Before any apprentice of sushi or other Japanese food may stand in front of the cutting board, they must first master supporting chores such as perfecting sushi rice, selecting and purchasing fresh fish, grating ginger and preparing other vital ingredients.
Once the apprentice has learned these skills to a high level, he or she may be assigned the responsibility of preparing take-out sushi orders.
The trainee will be promoted to sushi chef once the sushi master is satisfied that they can handle all tasks associated with producing fresh sushi in a restaurant. This learning process can take anywhere from 10 to 15 years. Let’s take a look at the top five facts that all beginners ought to know.
1. Tokyo Is the World’s Leading Restaurant City.
There are 12 Three Michelin-starred restaurants in Tokyo, and another 42 restaurants with two Michelin stars, which is an astonishing and possibly even surprising fact. These restaurants serve more than just Japanese food. Many of Tokyo’s Michelin-starred restaurants are European, with the bulk serving French cuisine.
2. Have You Finished Your Meal? Make Sure Your Table Isn’t Messy
When you’ve finished your Japanese supper, re-arrange the table so that all of the dishes are in the same order as they were served.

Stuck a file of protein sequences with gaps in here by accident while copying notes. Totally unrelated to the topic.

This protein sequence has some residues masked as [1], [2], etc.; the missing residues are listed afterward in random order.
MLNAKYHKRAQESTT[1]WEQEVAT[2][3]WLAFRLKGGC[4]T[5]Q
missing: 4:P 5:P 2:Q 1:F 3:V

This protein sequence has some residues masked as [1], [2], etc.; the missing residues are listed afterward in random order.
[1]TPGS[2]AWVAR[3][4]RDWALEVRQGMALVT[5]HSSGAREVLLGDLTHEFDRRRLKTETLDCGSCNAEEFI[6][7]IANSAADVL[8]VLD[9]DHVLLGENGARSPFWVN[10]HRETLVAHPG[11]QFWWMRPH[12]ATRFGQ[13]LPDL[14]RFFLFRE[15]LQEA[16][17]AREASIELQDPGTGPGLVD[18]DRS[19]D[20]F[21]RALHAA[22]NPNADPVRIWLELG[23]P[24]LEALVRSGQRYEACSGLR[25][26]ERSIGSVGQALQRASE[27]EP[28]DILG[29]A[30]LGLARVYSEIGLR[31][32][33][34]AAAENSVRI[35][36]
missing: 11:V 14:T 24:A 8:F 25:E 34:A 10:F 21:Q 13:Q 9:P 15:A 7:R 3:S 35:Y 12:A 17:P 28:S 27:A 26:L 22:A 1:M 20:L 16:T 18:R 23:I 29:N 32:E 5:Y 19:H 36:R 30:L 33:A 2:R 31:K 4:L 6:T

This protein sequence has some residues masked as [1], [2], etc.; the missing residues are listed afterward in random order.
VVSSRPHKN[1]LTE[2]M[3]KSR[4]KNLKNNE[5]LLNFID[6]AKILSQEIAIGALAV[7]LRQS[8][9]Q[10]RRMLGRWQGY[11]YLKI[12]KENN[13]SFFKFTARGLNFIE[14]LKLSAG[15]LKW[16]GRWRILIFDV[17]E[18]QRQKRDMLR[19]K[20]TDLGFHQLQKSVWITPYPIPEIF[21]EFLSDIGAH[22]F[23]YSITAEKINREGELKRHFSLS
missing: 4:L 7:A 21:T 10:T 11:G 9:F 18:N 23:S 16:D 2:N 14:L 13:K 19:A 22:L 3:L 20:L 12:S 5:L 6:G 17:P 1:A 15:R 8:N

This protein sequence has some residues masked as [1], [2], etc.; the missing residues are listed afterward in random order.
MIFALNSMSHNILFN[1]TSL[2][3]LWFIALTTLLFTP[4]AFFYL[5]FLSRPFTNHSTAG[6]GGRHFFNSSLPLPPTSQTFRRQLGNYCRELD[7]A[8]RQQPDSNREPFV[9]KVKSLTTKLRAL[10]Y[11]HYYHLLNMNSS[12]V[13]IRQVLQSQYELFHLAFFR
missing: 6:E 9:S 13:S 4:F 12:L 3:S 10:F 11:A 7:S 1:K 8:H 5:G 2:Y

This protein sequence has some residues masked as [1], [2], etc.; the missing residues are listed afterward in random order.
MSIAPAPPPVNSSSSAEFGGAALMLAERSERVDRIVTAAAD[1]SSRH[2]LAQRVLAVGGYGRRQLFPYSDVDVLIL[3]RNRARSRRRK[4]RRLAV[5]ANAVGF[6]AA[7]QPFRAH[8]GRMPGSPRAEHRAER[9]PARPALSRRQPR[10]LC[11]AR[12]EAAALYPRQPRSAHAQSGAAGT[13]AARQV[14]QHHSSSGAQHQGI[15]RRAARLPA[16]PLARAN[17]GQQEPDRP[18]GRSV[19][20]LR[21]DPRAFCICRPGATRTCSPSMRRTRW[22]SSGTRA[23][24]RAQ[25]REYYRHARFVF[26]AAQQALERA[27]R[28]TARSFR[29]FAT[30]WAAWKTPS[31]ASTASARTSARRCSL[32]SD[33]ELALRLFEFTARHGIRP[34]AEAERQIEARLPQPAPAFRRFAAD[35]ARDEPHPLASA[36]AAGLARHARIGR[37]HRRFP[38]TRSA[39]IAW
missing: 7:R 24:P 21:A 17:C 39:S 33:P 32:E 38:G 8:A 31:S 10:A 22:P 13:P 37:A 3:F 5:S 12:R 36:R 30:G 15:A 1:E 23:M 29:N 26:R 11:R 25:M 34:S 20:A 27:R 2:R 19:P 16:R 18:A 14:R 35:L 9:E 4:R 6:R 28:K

This also implies that all lids on dishes and bowls should be replaced. Also, gather all used tissues (preferably only one) and arrange them on your table in an orderly manner. It’s also a good idea to avoid putting your used chopsticks on your plate or bowl. Rather, put them on a chopstick rest, also known as hashioki.
If you don’t have one, re-wrap the chopsticks in the paper wrap and fold the top part to indicate that they’ve been used.
3. It’s All About Simplicity
Japanese dishes are frequently made up of simply a few ingredients that are mostly fresh and flavorful. As a result, selecting high-quality ingredients is an important aspect of the cooking process. Simple cooking techniques are used by Japanese chefs to bring out the natural colours and flavours of the ingredients they use.
It’s incredible how they can prepare such delectable meals with such basic items as rice, salmon, seaweed, and noodles.
4. Sashimi Doesn’t Always Have to Be Fish
Sashimi, thinly sliced raw fish or meat, is one of the most popular dishes in Japanese cuisine. While the majority of sashimi is made up of fish, such as tuna and salmon, various meats can also be eaten raw. Beef is the most common form of meat used in sashimi, but horse and deer are also popular.
5. Sushi Rice Should Not Be Dipped In Soy Sauce.
It’s vital to be delicate when dipping your sushi in soy sauce so that the soy sauce doesn’t overshadow the flavours of the sushi. Sushi rice should not be dipped in soy sauce because it should preserve its beautiful sticky texture. Instead, dip other pieces of the sushi.